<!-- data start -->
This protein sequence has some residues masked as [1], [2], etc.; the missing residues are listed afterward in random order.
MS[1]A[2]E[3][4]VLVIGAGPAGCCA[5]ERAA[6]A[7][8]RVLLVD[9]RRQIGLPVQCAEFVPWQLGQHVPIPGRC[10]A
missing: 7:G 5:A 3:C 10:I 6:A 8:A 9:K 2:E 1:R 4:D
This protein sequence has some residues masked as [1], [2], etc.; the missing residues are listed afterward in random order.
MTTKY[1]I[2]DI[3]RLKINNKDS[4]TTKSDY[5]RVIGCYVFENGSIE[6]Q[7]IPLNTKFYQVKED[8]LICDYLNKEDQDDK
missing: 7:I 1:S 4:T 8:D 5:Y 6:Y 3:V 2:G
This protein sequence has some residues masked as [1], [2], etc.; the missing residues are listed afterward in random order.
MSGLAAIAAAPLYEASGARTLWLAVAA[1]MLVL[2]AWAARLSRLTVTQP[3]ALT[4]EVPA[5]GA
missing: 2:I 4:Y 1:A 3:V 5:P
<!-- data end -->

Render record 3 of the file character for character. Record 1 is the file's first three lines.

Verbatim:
This protein sequence has some residues masked as [1], [2], etc.; the missing residues are listed afterward in random order.
MSGLAAIAAAPLYEASGARTLWLAVAA[1]MLVL[2]AWAARLSRLTVTQP[3]ALT[4]EVPA[5]GA
missing: 2:I 4:Y 1:A 3:V 5:P